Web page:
The bloodletting begins even before the opening credits: A wild-eyed, butcher-knife-wielding man hovers menacingly over a full-figure girl immersed in a bubble bath. Suddenly he plunges in for the kill, first gouging out her left eye, next hacking off her left leg, and then carefully packing the viscous body parts into a handy satchel. Cue the title Blood Feast, letters pulsating and dripping red blood. Over some 80 minutes, Fuad Ramses, proprietor of an “exotic catering” shop, makes mincemeat of several more stacked-to-the-max beauties as part of his nutty scheme to resurrect the spirit of the ancient goddess Ishtar.
Blood Feast's murderous main character
Runs from 9:00 p.m. to 4:00 a.m. Saturday, August 26. Admission is $12. Call 305-531-8504.
Unwittingly director Herschell Gordon Lewis's 1963 Blood Feast, shot in Miami Beach and North Miami Beach, spawned the cinematic gore genre, with the movie's unexpected box-office success engendering a slew of Lewis-made followups -- A Taste of Blood, The Gore-Gore Girls, Two Thousand Maniacs! -- and a spate of imitators.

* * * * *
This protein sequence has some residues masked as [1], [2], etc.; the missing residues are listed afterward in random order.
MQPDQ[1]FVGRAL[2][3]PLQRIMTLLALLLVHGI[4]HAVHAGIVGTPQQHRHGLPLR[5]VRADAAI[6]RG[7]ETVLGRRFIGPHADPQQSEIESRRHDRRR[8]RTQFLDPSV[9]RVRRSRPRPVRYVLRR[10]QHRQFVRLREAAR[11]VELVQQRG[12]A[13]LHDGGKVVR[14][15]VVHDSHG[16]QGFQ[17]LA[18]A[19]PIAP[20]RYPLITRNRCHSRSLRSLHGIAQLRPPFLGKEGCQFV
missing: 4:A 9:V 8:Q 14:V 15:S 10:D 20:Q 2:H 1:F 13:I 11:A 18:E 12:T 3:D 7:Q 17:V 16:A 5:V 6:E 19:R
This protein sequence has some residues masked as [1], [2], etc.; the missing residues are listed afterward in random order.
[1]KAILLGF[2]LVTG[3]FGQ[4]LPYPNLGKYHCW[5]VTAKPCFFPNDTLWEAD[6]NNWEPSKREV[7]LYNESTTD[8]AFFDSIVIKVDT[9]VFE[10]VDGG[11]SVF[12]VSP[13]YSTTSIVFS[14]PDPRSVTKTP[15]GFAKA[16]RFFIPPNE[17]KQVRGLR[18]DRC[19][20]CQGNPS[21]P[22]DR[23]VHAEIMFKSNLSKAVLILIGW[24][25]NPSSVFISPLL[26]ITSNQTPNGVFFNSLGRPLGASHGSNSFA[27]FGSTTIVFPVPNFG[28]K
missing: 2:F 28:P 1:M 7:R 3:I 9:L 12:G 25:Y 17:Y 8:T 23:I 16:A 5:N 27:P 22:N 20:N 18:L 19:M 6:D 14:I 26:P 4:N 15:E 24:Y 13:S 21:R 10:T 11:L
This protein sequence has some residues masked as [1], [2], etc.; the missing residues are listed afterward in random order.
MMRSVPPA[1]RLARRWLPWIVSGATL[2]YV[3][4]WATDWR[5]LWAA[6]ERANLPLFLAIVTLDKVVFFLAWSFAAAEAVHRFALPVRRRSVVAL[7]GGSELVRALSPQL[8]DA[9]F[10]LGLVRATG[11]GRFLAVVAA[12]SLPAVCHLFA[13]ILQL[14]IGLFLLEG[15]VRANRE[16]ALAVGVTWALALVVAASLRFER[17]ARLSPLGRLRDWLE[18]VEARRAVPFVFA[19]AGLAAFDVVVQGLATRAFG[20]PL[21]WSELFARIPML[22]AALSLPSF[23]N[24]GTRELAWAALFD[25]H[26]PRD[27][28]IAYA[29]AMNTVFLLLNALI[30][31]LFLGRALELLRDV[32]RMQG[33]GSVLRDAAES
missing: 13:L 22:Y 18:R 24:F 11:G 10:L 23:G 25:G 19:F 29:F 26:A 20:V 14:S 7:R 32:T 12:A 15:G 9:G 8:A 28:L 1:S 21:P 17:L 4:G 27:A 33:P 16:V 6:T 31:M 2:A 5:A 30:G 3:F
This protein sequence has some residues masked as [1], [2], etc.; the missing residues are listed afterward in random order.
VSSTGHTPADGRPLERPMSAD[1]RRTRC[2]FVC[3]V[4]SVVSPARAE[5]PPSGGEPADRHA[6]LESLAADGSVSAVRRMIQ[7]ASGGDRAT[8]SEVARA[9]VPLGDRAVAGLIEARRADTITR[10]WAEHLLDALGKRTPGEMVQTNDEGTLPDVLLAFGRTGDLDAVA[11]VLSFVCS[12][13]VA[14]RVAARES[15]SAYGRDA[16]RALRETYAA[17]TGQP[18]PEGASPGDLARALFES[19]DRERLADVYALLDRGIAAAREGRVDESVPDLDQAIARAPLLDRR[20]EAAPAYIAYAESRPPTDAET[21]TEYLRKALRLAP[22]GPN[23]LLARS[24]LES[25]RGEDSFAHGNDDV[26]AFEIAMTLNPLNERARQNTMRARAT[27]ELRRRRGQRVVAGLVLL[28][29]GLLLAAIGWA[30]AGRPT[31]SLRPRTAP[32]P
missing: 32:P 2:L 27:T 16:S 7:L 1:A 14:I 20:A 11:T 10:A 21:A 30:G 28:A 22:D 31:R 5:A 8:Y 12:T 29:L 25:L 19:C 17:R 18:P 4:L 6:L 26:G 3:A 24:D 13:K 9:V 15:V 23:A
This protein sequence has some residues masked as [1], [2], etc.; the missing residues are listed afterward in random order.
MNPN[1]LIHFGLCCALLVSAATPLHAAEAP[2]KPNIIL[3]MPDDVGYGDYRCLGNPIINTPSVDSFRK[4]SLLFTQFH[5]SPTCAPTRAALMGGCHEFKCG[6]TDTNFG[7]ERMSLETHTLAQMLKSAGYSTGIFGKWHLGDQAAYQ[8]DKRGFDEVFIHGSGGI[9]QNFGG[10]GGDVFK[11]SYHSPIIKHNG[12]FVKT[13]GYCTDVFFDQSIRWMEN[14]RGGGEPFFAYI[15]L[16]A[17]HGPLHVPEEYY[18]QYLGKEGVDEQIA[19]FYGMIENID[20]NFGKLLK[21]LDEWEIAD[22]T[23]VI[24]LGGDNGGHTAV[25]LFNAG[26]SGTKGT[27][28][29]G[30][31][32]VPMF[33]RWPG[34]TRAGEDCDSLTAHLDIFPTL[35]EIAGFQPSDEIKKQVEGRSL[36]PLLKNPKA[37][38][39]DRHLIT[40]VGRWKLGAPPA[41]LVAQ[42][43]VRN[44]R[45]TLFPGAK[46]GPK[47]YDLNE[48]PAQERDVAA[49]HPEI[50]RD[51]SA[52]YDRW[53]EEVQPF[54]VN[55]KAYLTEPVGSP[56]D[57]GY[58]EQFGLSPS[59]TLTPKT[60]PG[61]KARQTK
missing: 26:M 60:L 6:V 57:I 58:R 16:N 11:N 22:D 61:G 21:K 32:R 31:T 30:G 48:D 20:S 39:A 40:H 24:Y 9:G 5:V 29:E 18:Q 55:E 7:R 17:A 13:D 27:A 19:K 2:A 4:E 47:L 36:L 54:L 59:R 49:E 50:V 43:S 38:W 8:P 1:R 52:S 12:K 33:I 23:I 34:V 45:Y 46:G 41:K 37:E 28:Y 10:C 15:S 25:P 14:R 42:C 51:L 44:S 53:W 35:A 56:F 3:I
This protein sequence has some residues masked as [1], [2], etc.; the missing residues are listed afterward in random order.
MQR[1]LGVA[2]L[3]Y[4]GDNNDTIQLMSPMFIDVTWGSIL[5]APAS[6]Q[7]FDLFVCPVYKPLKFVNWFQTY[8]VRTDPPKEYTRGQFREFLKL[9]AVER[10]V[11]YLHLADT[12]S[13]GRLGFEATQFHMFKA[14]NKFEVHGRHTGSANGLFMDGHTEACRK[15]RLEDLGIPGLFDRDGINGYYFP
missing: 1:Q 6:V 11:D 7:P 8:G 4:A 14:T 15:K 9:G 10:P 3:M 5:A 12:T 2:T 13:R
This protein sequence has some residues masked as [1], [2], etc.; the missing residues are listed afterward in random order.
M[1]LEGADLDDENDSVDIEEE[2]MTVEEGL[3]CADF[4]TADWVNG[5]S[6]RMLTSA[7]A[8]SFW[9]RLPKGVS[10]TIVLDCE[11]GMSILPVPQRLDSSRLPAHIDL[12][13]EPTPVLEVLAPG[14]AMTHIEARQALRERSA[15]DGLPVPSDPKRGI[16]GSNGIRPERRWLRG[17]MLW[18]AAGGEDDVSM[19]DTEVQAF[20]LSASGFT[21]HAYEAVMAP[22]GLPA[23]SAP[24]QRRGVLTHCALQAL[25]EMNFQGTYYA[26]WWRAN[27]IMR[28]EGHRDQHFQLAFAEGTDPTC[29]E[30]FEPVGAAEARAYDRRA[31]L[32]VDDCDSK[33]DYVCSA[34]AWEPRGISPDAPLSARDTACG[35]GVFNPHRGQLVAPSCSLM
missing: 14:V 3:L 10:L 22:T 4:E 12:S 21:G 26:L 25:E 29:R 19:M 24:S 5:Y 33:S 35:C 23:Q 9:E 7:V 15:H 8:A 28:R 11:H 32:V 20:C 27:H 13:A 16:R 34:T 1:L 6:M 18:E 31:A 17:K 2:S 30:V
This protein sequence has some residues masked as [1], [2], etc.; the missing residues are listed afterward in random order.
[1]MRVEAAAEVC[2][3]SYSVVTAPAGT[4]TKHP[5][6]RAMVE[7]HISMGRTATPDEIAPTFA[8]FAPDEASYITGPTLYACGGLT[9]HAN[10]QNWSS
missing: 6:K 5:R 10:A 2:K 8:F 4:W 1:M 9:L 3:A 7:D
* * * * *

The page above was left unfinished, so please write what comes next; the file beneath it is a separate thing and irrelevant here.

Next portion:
Blood Feast stemmed from the filmmaker's dissatisfaction with Hollywood's tame depiction of violence. “I was watching a gangster movie starring Edward G. Robinson on television,” the 71-year-old Lewis explains from his Fort Lauderdale advertising firm, “and somebody had shot him full of bullet holes and he died peacefully with his eyes closed and almost no marks on his clothing. I thought, That's not right. The major [movie] companies were not into that marvelous four-letter word: g-o-r-e. Of course I had no indication that what would start as almost an in-joke would wind up as a groundswell. Or as a rationale for my being included as a footnote to motion-picture history.”
Or more. Five of Lewis's movies were just released on DVD, and he remains in demand at retrospectives of his films, such as the one Saturday night at the Alliance Cinema. He speculates their enduring popularity can be attributed to the fact that “they were groundbreakers and they're whimsical. When Fuad Ramses wiggles his eyebrows and drags one leg, I wanted him to be a caricature, and in my opinion it succeeded so admirably that here we are years and years later, when many multi-multimillion-dollar pictures have come and gone, and these still exist.”